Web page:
`Informed consent' is a term usually associated with contractual settings, such as allowing a surgeon to operate or signing a bank loan form. It is not surprising, then, that in areas where other contracts are entered into, such as when installing software with End User License Agreements, there would be some sort of informed consent process to make sure that the computer user is giving a proper informed decision when consenting to the terms of the contract. It is unfortunate that what passes for consent in computing is substandard at best, appropriating theory and practice from the legal and medical fields without taking into account the specific and different contexts for informed consent in information technology.
In looking at informed consent and how it is used in information technology, direct references to informed consent practice in the medical and legal fields are extremely common, which is why I have chosen to specifically compare the use of informed consent in medical and legal settings with that of information technology. The literature within information technology on informed consent is surprisingly sparse, reflecting these direct references back to the medical and legal fields, but my purpose in this thesis is mainly to present a description of the consent used in information technology, and take a prescriptive look at improving the informed consent processes, particularly for the computer user.
The problems of informed consent in information technology are particularly obvious in the presentation and usage of End User License Agreements. These agreements are used to gain consent from computer users to clauses allowing the software and developer access to personal information, or modify the operation of the computer, for example, before the user installs the software on their computers. They are frequently presented as large amounts of legal text in a small box with an easy mechanism to move to the next step of the install (see Figures 2.1 and 2.2 for examples). The agreement text, in its complexity and length, often masks undesirable activity on the behalf of the software or developer, and the nature of the consent given by the user to allow this activity is questionable at best. It is often not due to any malicious intent on the part of the developer or vendor to make their agreements unreadable or hide information, but developers and vendors do not typically try very hard to make the information needed by users to make an informed decision accessible. Some companies, however, have used these very issues to exploit their users, leading to uncertainty and apprehension by users toward the agreements. These problems stem from inherent issues with the theory of informed consent used by software developers and vendors to frame their informed consent agreements. These problems, and the particular problems associated with End User License Agreements, are expanded on throughout this thesis, but particularly in chapters 2 and 3.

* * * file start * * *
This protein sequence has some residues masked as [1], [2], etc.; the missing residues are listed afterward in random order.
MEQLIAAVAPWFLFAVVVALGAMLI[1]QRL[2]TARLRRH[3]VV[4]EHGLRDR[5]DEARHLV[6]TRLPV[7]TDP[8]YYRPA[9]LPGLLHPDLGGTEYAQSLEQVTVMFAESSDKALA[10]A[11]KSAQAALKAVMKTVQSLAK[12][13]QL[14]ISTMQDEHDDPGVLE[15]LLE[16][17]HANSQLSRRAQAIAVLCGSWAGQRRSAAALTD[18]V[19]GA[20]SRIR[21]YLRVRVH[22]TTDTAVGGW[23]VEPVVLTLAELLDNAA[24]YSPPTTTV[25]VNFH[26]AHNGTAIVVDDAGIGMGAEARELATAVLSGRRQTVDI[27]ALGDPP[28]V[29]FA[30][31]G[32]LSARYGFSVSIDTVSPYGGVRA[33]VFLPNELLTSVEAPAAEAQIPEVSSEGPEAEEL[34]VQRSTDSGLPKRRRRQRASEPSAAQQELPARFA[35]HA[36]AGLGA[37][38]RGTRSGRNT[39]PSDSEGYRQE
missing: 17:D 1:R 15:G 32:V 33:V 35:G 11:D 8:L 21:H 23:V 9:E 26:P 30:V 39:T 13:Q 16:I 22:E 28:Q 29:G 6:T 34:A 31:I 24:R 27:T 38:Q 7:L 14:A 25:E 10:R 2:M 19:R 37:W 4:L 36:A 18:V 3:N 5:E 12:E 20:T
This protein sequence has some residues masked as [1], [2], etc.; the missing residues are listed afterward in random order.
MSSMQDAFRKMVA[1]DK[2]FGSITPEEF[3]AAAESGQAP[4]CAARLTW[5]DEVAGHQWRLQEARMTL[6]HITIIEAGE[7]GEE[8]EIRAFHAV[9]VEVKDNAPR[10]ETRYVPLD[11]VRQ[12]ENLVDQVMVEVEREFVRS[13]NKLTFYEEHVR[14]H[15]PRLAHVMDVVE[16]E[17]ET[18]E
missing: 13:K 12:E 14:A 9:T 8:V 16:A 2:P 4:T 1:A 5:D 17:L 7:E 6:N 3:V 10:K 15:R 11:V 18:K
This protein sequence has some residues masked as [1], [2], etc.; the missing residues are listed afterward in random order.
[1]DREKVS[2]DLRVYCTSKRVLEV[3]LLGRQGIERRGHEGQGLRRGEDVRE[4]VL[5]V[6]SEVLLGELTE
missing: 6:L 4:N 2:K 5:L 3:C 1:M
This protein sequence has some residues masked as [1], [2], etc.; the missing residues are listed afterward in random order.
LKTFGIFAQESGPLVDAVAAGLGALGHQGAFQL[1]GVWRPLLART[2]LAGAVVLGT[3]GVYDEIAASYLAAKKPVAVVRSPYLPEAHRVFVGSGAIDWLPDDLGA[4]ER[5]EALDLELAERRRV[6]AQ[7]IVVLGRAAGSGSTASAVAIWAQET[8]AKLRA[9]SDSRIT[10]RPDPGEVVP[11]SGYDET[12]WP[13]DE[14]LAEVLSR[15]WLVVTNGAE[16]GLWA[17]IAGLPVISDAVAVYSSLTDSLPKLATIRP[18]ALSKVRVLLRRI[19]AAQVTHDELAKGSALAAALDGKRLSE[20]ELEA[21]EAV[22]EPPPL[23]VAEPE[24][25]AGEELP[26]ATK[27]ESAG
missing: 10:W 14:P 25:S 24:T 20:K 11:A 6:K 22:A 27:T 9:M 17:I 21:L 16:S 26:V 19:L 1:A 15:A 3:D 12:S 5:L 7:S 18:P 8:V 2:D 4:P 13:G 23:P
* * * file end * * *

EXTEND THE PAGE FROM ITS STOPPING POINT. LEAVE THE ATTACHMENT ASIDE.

It is the recognition of the differences between information technology and the traditional settings for informed consent that forms the motivation for this thesis, in which I argue that the current methods and practices for obtaining consent in information technology are inadequate and inappropriate. I also present feasible alternatives to the current methods which can be practically implemented and which provide for a much easier, and in particular, a more informed consent decision process for the computer user with only minor changes for consent-requesters.